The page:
For more information about the “Museum in a Suitcase” program, please contact the Garst Museum at 937-548-5250 or via email at

The Garst Museum is located at:
205 N. Broadway, Greenville, OH 45331


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The next meeting of the “Living with Cancer” Support Group will be held on Thursday, November 3 from 7:00 to 8:30 pm. The meeting will take place in the third floor conference room and the speaker will be Dr. Adam Schwartz, Director of Pharmacy at Wayne Hospital. He will have an open forum of questions and answers and share other information regarding cancer treatment.

The local Cancer Association of Darke County sponsors the Living with Cancer group in cooperation with Wayne Hospital. The Support Group is open to anyone with a cancer diagnosis, also family and friends of an individual with cancer are encouraged to attend. Facilitating the support group meeting this week will be Jill Brown from Wayne Health Care from Wayne Hospital.

For further information, contact the Cancer Association of Darke County office at 548-9960. Office hours are Monday, Wednesday, and Friday from 9:00 A.M. to Noon and 1:00 to 4:30 P.M.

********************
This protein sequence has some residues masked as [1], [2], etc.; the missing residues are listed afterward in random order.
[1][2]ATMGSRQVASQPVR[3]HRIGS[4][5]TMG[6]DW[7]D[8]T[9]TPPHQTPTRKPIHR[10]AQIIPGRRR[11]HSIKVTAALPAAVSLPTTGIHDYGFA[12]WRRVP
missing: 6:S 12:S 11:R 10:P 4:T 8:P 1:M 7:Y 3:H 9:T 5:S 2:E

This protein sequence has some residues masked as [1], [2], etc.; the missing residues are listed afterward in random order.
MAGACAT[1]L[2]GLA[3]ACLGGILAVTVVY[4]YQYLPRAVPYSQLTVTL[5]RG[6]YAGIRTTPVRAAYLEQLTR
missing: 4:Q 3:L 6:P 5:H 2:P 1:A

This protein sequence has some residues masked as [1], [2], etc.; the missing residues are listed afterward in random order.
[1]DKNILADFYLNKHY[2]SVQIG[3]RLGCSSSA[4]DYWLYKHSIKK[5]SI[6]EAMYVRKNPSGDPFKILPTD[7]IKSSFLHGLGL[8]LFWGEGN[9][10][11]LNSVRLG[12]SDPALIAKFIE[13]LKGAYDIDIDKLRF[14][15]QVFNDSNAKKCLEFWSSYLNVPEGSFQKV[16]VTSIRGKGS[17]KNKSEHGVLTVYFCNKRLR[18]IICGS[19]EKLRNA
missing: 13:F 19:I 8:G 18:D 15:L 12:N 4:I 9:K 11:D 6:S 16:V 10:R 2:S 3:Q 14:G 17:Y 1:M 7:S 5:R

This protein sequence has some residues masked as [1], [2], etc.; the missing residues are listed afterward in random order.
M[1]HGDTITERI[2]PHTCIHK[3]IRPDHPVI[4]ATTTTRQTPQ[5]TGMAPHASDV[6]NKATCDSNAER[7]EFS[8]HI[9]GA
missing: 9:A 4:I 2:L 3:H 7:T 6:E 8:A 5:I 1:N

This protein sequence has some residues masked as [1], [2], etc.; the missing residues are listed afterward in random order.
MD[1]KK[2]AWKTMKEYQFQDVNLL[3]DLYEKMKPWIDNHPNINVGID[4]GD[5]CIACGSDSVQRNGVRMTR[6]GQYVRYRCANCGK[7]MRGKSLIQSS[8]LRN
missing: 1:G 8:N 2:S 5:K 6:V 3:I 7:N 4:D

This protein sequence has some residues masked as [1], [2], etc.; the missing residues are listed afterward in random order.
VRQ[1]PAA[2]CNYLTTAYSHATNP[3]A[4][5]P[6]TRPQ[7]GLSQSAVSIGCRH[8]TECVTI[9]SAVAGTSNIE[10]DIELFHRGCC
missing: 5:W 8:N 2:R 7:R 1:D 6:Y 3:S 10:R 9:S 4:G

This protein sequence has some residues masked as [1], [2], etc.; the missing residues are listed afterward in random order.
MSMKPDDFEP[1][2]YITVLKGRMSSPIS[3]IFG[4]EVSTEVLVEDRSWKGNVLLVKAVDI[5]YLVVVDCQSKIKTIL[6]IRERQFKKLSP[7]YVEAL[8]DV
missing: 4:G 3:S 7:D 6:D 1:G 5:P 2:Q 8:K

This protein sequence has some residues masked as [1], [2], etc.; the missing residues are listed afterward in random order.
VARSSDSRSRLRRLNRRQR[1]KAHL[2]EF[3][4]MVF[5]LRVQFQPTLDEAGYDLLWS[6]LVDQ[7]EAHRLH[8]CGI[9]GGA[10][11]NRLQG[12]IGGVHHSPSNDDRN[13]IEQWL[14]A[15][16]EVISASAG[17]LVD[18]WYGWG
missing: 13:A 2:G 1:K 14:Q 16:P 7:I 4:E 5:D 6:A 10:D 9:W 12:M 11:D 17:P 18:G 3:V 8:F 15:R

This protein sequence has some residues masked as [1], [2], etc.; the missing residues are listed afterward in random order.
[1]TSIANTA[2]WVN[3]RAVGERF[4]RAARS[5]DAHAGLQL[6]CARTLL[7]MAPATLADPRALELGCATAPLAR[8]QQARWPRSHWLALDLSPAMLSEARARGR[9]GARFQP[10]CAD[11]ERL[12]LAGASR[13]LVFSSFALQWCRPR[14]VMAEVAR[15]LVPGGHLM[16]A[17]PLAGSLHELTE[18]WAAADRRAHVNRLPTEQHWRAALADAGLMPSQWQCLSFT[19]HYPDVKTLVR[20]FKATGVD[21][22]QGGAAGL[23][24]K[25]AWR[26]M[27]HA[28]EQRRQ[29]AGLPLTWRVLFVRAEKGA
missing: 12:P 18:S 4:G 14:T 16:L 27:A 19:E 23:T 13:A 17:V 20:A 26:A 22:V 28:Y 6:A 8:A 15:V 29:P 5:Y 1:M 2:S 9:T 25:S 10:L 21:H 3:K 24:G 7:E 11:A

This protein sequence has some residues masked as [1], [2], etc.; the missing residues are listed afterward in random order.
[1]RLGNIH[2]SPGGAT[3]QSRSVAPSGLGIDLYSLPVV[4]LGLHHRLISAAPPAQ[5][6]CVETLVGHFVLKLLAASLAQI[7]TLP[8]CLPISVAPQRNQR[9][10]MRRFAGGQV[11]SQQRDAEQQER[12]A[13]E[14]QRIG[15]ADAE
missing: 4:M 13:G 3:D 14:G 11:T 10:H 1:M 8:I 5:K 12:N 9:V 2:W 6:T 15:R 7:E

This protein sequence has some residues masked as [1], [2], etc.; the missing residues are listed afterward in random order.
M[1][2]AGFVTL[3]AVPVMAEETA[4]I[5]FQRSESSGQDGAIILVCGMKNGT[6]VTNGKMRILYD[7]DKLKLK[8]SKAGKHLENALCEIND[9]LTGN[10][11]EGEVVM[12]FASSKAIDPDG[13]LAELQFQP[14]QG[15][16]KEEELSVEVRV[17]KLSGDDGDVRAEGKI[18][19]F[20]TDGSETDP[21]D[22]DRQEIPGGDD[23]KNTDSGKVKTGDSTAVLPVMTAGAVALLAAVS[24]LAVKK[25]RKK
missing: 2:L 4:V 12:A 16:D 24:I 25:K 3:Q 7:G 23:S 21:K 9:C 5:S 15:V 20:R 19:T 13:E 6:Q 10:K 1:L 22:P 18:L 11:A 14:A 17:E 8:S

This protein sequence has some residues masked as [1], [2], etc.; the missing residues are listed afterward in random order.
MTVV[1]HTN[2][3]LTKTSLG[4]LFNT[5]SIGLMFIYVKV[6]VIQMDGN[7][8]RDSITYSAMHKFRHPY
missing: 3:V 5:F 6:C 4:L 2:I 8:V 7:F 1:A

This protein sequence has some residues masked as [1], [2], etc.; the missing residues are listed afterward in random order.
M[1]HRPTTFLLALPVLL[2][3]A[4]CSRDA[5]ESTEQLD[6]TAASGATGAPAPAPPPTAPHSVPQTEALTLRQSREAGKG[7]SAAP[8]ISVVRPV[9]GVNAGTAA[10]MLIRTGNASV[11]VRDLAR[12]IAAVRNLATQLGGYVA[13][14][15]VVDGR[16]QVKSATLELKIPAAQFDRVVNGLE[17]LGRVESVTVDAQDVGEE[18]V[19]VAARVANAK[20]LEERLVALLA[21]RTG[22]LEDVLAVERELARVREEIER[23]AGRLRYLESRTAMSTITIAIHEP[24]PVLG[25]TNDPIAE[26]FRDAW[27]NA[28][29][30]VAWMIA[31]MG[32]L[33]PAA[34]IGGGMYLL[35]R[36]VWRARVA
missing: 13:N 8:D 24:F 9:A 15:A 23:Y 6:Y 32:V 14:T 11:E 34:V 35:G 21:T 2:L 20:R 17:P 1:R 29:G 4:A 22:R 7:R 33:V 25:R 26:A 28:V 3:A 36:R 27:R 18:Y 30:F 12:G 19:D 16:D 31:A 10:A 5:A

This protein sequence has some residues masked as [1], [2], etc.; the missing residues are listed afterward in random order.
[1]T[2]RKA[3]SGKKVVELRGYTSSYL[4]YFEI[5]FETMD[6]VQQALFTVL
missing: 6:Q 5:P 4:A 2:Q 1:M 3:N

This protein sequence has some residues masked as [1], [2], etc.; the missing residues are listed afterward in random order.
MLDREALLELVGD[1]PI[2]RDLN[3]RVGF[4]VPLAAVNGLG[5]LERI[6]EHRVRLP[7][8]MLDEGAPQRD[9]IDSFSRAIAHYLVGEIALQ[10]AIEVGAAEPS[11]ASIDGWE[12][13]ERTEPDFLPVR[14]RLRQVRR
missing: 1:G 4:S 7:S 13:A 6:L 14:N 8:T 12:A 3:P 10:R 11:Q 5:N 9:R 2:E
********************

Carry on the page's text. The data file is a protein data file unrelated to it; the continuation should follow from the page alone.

Guest Post from Mike Stegall: "Just the Facts, Ma'am"

Guest posts are welcome and encouraged. If you have something to say and are able to do it in a respectful, reasonable way, send your piece to darkejournal@gmail.comThe contents of guest posts do not necessarily reflect the opinions of

How many of us old timers remember the television show “Dragnet”?  Jack Webb, who produced the series and starred as Detective Joe Friday, would always ask a witness who started straying from his original question, “Just the facts, Ma’am”. Once again, we in the Greenville School District are being asked to support a school levy, and I have done some research and hope to give the people of the district “Just the facts, Ma’am”.